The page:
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Miami church starts peer group for gambling addicts

Former gambler explains Chance for Change

MIAMI, Ok - Only twenty-five percent of people who have a gambling problem reach out for help.It's been called a hidden addiction by Oklahoma helpline experts.So a church in Miami, Oklahoma created a peer group, to  give gambling addicts a "Chance to Change.”
    
Arik Barnes showed us where his peer group meets at the First Assembly of God church in Miami.  Those battling a gambling addiction are surrounded by faith based messages here. It is what  Barnes says helped him kick a fifteen year gambling habit. 

“I gave my life to Jesus and began  to dislike sin in my life, dislike the things that were dragging me down. I'm proud to  say I’m past all that now," Barnes said. 

You don’t have to go far in the four states are to find a casino, especially in Miami and proximity created a problem for Arik. "Everywhere you look there’s a commercial about  a casino.  There's a billboard.  It's on the radio. It’s everywhere.  So someone that has a problem with this, everywhere you look it’s saying come back and try again." 

Wylie Harwell the executive director at the Oklahoma Association for Problem and Compulsive Gambling runs the state Helpline. He  says with fourteen casinos in Ottawa and  Delaware counties, the area is saturated. And he says a 2015 prevalency  study showed gambling addiction is more common if a person lives within fifty miles of a casino. 

Arik's first experience was at one, two blocks from his home. "I tried twenty dollars and won 500 the first time I ever been there. And so yeah that was pretty much how it all started," he explained.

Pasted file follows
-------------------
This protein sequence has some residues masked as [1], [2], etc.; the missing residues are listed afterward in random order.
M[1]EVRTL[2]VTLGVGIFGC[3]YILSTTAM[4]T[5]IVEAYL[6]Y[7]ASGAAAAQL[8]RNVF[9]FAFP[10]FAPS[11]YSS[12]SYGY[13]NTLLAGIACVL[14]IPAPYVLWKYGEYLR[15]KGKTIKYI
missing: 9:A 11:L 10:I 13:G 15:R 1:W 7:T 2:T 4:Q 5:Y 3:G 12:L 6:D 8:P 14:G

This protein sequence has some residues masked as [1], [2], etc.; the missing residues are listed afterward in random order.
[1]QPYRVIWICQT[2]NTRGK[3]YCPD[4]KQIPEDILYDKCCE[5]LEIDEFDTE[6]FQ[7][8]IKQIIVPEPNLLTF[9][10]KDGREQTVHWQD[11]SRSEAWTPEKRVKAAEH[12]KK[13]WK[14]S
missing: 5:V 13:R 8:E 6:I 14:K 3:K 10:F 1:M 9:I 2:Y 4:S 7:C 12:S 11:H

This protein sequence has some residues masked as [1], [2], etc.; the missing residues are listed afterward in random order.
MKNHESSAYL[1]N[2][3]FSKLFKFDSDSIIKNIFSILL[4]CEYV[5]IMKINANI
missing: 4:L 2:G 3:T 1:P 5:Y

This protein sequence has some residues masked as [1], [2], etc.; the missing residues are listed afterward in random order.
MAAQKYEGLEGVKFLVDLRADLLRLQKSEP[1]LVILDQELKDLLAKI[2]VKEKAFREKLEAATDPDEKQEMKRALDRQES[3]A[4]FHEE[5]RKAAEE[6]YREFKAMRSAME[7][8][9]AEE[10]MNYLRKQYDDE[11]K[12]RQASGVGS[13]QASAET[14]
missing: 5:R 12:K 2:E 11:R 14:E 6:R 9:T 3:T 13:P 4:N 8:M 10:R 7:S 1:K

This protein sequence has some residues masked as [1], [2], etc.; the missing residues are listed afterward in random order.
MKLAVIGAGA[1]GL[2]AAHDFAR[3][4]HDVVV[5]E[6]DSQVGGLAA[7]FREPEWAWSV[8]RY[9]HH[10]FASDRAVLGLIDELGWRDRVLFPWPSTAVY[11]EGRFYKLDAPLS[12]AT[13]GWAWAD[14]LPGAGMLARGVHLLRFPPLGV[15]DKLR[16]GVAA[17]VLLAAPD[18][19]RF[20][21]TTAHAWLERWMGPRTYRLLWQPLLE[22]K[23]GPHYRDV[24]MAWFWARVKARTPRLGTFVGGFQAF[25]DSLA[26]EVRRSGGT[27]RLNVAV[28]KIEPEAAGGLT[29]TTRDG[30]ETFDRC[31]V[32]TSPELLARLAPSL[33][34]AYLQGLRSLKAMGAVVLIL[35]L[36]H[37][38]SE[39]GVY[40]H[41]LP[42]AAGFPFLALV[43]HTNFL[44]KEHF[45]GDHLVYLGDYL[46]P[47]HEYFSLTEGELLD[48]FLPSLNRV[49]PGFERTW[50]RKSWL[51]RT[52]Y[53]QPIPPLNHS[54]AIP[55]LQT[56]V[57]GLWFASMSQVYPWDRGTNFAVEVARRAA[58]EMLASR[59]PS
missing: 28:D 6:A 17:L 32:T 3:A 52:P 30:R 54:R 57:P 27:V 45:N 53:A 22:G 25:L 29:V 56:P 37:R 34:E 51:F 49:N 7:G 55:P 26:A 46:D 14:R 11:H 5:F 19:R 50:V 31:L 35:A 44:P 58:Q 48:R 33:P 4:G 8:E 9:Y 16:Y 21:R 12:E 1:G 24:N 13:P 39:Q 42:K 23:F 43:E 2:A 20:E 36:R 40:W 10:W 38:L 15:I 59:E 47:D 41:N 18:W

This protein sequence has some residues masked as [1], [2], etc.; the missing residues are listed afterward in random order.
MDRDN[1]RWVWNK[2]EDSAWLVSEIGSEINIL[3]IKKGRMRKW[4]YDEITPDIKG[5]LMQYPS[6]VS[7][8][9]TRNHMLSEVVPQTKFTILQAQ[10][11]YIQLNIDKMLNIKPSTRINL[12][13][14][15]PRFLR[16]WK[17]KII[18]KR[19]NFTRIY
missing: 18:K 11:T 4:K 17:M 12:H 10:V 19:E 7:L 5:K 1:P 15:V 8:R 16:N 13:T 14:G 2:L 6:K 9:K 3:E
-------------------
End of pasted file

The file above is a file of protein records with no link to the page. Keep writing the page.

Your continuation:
In Oklahoma, Harwell said,   3.2 percent of adults qualify for the gambling disorder diagnosis.   That is nearly double national number but  Harwell calls it a hidden addiction.

He said of gambling addicts,  "They'll appear  for treatment for depression,  money problems, anxiety and  other psychological disorders and never mention that they have a gambling  issue. So, we have to train our counselors to ask the right questions." Harwell said 96% of the population can choose to gambling for entertainment but for other individuals gambling changes the brain chemistry in the same way drugs and alcohol do especially if it is a means for escape. 

Harwell said there is a shortage of counselors in Northeast Oklahoma so a peer group can help but every individual is different. 
Arik isn’t state trained. But believes  success can happen in the peer group which will use the Chance to Change curriculum. That includes a workbook, video presentations and an accountability period where they discuss the week’s challenges and victories. 

But he added when in the meeting room, "Like it says  right there, for with God nothing shall be  impossible."

The peer group is a thirteen week program but has open sessions so you can join anytime. It meets every Sunday at 6:00 p.m. at the First Assembly of God church on Steve Owen boulevard. If you have questions call the church at 1-918-540-1585.

Or you can also call the state  gambling helpline at 1-800-522-4700  
     


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